NATO said an airstrike in northern Afghanistan killed about a dozen insurgents, but President Hamid Karzai said the victims were campaign workers seeking votes in this month's parliamentary elections.
NATO said its airstrike on a car in northern Takhar province's normally quiet Rustaq district killed or wounded as many as 12 insurgents on Thursday, including a Taliban commander and a local head of an allied insurgent group, the Islamic Movement of Uzbekistan, responsible for attacks in Kabul and elsewhere.
However Karzai — who repeatedly warns that civilian casualties undermine anti-insurgency efforts — said the airstrike had killed 10 campaign workers instead.
"The rationale for the airstrike still needs to be fully investigated," the president said at a joint news conference in Kabul with U.S. Defense Secretary Robert Gates.
Gates said he had not heard about civilian casualties, but said the attack had hit its intended target and promised an investigation.
"I am able to confirm that a very senior official of the Islamic Movement of Uzbekistan was the target and was killed," Gates said.
Earlier, Takhar Gov. Abdul Jabar Taqwa said the car in which candidate Abdul Wahid Khorasani had been riding was fired on by helicopters following an initial pass by fighter jets. He called the incident an obvious mistake, saying there were no Uzbek militants, foreigners or members of the Islamic Movement of Uzbekistan in the convoy.
"There aren't even any Taliban in this area," Taqwa said. "They were all working on Mr. Khorasani's campaign."
Reached by phone at a hospital in Kabul, Khorasani said windows of the six vehicles in the convoy had been plastered with his campaign posters and all those traveling with him had been members of his extended family, including a man named Amanullah, who had been allied with a local Uzbek warlord and recently returned from a lengthy visit to neighboring Pakistan.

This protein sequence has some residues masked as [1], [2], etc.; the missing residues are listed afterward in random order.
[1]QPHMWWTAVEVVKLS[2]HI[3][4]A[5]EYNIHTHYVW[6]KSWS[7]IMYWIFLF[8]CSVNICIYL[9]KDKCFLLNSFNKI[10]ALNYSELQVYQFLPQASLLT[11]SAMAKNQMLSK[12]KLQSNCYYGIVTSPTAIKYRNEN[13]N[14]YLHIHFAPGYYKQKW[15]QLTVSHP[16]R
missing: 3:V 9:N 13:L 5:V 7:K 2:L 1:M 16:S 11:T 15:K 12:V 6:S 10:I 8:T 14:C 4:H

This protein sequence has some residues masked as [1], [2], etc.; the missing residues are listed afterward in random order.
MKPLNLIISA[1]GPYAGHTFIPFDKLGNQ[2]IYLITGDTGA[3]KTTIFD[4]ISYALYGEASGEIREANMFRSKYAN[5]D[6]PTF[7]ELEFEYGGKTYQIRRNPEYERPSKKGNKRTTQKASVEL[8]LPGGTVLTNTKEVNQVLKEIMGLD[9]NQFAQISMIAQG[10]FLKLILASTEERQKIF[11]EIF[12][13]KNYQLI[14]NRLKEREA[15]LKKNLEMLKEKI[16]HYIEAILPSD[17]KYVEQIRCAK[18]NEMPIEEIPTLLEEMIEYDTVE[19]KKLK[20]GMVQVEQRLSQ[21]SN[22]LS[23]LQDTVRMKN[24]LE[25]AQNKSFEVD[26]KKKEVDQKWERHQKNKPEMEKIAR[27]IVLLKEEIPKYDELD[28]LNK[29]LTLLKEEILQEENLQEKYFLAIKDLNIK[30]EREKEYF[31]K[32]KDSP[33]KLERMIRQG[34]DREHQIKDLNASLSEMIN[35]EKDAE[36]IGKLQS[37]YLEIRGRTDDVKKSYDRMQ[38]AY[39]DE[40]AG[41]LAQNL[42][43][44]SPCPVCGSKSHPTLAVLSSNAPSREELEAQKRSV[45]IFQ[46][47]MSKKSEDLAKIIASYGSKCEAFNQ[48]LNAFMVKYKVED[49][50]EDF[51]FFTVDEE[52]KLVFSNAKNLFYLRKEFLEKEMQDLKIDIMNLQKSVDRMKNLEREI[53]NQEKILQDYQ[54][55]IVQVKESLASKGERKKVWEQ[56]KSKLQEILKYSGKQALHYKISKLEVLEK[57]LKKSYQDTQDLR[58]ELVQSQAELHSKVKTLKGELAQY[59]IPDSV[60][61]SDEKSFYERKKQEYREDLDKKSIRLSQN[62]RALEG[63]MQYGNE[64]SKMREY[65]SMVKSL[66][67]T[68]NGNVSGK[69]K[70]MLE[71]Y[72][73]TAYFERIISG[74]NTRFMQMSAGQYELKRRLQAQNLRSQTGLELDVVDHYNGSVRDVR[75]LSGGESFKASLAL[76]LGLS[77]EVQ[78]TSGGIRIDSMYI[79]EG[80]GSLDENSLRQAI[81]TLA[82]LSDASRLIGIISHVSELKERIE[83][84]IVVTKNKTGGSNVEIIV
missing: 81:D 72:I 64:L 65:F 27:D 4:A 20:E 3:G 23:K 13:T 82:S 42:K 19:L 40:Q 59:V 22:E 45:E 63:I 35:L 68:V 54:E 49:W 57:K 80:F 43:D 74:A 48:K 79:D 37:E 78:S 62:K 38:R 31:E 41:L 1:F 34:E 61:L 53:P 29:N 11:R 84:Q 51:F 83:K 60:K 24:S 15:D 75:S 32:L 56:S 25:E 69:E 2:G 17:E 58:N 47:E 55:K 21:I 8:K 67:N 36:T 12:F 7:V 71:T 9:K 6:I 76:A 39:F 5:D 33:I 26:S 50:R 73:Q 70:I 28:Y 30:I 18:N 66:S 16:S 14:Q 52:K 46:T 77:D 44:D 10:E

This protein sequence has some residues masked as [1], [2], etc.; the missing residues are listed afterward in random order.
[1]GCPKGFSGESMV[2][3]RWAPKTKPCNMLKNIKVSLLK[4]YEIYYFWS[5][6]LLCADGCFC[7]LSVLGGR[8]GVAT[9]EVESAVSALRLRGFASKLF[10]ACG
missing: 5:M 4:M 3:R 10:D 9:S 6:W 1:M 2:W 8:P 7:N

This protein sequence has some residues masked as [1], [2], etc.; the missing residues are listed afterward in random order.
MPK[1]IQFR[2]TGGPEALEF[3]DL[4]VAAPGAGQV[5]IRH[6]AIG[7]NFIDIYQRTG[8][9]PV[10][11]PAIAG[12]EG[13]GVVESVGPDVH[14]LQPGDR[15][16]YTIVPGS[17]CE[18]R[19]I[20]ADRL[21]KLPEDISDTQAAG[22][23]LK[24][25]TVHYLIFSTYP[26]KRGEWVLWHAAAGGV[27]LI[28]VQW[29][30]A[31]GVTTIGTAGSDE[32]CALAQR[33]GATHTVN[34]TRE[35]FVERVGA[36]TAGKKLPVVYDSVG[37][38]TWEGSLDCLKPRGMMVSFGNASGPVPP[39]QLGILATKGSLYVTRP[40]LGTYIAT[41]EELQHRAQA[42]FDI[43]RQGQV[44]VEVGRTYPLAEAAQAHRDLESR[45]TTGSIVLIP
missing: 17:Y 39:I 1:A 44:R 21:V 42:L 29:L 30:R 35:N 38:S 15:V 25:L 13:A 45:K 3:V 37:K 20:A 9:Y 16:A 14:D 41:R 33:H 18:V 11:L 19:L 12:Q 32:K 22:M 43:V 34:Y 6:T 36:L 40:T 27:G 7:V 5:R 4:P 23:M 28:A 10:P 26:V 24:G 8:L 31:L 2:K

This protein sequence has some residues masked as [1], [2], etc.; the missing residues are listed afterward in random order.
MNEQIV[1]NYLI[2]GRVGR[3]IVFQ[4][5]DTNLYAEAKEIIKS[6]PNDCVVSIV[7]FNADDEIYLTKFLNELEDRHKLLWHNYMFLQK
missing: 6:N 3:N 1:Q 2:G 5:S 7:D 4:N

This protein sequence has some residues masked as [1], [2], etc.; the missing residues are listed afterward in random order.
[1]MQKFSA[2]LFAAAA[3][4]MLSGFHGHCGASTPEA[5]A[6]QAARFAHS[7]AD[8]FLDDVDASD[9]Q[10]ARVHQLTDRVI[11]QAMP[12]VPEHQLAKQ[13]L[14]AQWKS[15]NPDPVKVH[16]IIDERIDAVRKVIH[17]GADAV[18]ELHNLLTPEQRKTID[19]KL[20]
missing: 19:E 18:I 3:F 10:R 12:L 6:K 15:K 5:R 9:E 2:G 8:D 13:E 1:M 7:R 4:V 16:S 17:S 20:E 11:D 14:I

Khorasani said Amanullah had been among the 10 people killed in the attack, which he said also left seven wounded.
Khorasani, who said he received minor injuries, suggested the attack may have been prompted by false information fed to the Americans by a political rival, and called for a thorough investigation.
"I ask the international community and the Afghan government — investigate and find out who was the spy who gave you this bad information," he said.
A local politician with knowledge of the incident, but who declined to be identified due to the sensitivity of the matter, said the attack was likely linked to rivalries among ethnic Uzbek politicians in the province.
Afghan politicians have in the past been accused of deliberately feeding false information to foreign forces in hopes of prompting attacks and eliminating rivals. Political violence is on the rise ahead of the Sept. 18 polls, with at least three candidates and five campaign workers killed.
An alliance spokesman said it was aware of the claims that civilians were killed and would conduct a thorough investigation.
"What I can say is these vehicles were nowhere near a populated area and we're confident this strike hit only the targeted vehicle after days of tracking the occupants' activity," said Maj. Gen. David Garza, the deputy chief of staff for joint operations in Afghanistan.
Another NATO spokesman said the vehicle hit had stopped at least twice prior to the attack, during which men armed with rifles were observed exiting it before re-entering.
"We stand by the information in the release, and it is important to note that there was considerable time spent watching and waiting prior to the engagement," James Judge said.
Also Thursday, two American troops died in fighting, while NATO and local officials said coalition and Afghan forces killed dozens of insurgents in a series of ground and air engagements.
NATO said one U.S. service member was killed in the country's east and the other in the south — regions where fighting between the coalition and Taliban insurgents has been at its most intense. No other details were given in keeping with standard NATO procedure.
The deaths bring to three the number of U.S. service members killed in September and follow a spike in casualties during the last two weeks of August.